The mission of the Community Engagement and Outreach Core is to facilitate university-community engagement and community outreach, with the goal of improved minority health and reduced health disparities in the Chicago metropolitan community. Since 1965, the UIC medical and health science colleges, through a wide and evolving network of campus-community partnerships, have become important contributing members of the host community, focusing on neighborhood revitalization, economic development, education, environmental justice, and health and safety. The proposed Community Core will support and motivate faculty, students, and community partners for engagement in community-centered research, develop and strengthen university/community partnerships, and facilitate dissemination of research findings in community settings. Efforts to improve public health and eliminate health disparities require an ecological approach that engages communities in setting priorities, conducting research, and disseminating findings (Healthy People 2010;Institute of Medicine, 2002). To accomplish its mission, the Community Core will follow an ecological model of health promotion, drawing on our well-established expertise, resources, and community relationships to expand UlC's public health impact. This ecological model was developed by the Center for Population Health and Health Disparities (CPHHD) at UIC in collaboration with seven other such centers nationally funded by NIH (Figure 1 in Overview section). In addition, the Core will be informed by key principles of communitybased participatory research for developing a collaborative approach to equitably involve community members, organizational representatives, and researchers (Israel et al., 1998). The proposed UIC Center of Excellence in Eliminating Disparities (CEED) program has chosen to use cancer as an exemplar. By focusing initially on cancer, we build on the strength of our experience with the UIC CPHHD funded by the National Cancer Institute (NCI);the Stay Beautiful-Stay Alive outreach program of the National Black Leadership Initiative on Cancer the Chicago REACH OUT program funded by the Centers for Disease Control and Prevention;and the Patient Navigator Research Program funded by NCI. These efforts have provided definitive insights into the barriers to care and models for improving health seeking behaviors through community outreach, patient navigation and culturally appropriate messaging. We will translate these research findings to the community through a community dissemination program aimed at increasing early detection of breast cancer. Our dissemination plan subsequently will be used as a model for community translation of the research findings from the colorectal and prostate cancer studies conducted as part of this CEED to other threats to community health (diabetes, obesity, hypertension, heart disease). We will build on the significant community partnerships that have been developed among researchers, community leaders, community based organizations, and health care providers over more than 20 years, as we have worked together to address cancer in minorities in Chicago. These have been uniquely effective partnerships that have blended research and political activism to produce policy change. These community-wide efforts have recently culminated in Illinois becoming the most progressive state in the U.S. in terms of public funding for breast and cervical cancer, by expanding state medical coverage to include diagnosis and treatment and to cover all uninsured women regardless of income.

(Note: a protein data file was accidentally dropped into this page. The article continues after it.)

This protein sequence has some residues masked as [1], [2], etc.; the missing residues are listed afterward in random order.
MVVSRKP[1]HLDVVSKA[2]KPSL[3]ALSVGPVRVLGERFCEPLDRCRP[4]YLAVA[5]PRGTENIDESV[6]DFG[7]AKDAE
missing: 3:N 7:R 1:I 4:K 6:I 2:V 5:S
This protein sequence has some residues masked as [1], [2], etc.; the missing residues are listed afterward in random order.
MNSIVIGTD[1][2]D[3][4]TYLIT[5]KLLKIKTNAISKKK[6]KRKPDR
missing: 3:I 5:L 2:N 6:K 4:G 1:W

National Institute of Health (NIH)
National Institute on Minority Health and Health Disparities (NIMHD)
Comprehensive Center (P60)
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Special Emphasis Panel (ZMD1)
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University of Illinois at Chicago
United States
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